Securing network access for devices, such as laptops or home office PCs, has long been an issue. Dimension Network Systems has found that one attractive option is the deployment of Fortinet’s multi-factor authentication, comprising of a known user ID and password with an ever-changing six-digit code, meaning that even if a password is compromised, it will not permit access to the network.
Typically, this means an app that generates a code required for login – a type of tool users of Google Authenticator will already be familiar with.
“The old style would have been a key fob device, which is still available [but] these days a soft fob is available on the phone,” said Skinner.
Mobile apps are an attractive option because they are convenient and, let’s face it, always around. Indeed, Fortinet’s FortiToken is a soft fob that works with Windows, iOS, and Android devices, and integrates with their firewall. “People rarely go out without their phone,” said Skinner.
The soft fob is registered with the firewall, remote users are granted access to the site system-based credentials supplied to the onsite authentication system LDAP [Lightweight Directory Access Protocol] and the soft fobs, which are firewall-synchronised six-digit displays. Most customers have an authentication service of some sort or, if need be, for smaller clients the firewall will do the authentication itself.
As an added layer of security, remote access is then allowed only to relevant files or systems.
“The superuser in real terms, as we see it, will have an edge remote network. Site to Site encrypted VPN tunnel between the Edge network and the HQ Systems with security policies that are offset back to the HQ. Such a site supports secured smart or physical phones as well as FortiAP Access Points which offer secured home wireless coverage and encrypted tunnels to the corporate systems.”
But other users will have different levels of needs, not merely simpler ones. Some, for instance, will need persistent access.
“A persistent user is the high-end user who is online all the time. Think of a trader or doctor: who needs as close to constant connectivity as he can,” said Skinner.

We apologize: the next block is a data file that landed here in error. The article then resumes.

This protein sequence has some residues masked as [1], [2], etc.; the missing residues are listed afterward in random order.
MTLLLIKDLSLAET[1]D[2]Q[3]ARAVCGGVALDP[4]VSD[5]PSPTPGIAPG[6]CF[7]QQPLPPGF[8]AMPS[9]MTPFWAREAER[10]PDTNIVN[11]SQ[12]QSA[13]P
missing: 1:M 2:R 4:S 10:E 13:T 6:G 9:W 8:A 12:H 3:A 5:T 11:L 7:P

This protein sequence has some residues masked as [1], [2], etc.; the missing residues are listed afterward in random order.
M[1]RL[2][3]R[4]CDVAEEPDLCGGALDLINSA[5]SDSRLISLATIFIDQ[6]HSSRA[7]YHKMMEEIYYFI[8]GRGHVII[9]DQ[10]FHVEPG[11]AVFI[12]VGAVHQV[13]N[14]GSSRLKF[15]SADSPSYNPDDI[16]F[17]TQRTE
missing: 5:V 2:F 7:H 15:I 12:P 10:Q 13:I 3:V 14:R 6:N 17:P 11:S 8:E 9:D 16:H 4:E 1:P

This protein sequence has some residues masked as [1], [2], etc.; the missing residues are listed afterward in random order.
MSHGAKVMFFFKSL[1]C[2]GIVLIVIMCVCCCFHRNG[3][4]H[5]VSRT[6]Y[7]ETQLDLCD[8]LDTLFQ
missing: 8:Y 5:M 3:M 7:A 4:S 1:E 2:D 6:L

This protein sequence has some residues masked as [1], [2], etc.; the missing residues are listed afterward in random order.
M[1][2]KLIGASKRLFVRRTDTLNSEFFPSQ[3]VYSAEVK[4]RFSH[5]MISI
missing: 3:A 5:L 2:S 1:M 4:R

“One thing that I have noticed working from home, and I never noticed this before, is the link to my home broadband seems to disappear, or bandwidth reduces, for brief periods.”
The answer, Skinner said, “is to augment the Fortigate Site to Site encrypted VPN tunnel connection with a 4G LTE dongle, using [built-in] SDWAN [software-defined wide area networking]”.
Once the user is logged in to the network, activity can be securely tracked and traced, and all normal workplace IT functions can be provided.
“Of course, there are applications that are very bandwidth intensive. From that point of view, it is ideal to have a remote service so you’re really only getting screen and keyboard update, and from a security point-of-view there’s no data on the local device.”
Another piece of the puzzle is the next-generation firewall or NGFW. It is the third and latest iteration of firewall technology and the key goal is to bring a lot more intelligence to network traffic.
“In the past, traffic was based on: ‘Can I get out, yes or no?’,” said Skinner. “Nowadays, what happens is the newer firewall will deep packet interrogate the data, it will look at the type of traffic or application, telnet, SSH, web service, voice or video calls and so on, managing and filtering it intelligently.”
Taken as a whole, then, staff working from the office and from home can be placed on a level – and secure – playing field, with access to the files, services and applications they need, and not those that they don’t, while monitoring can keep an eye on just what data is leaving an organisation at any point.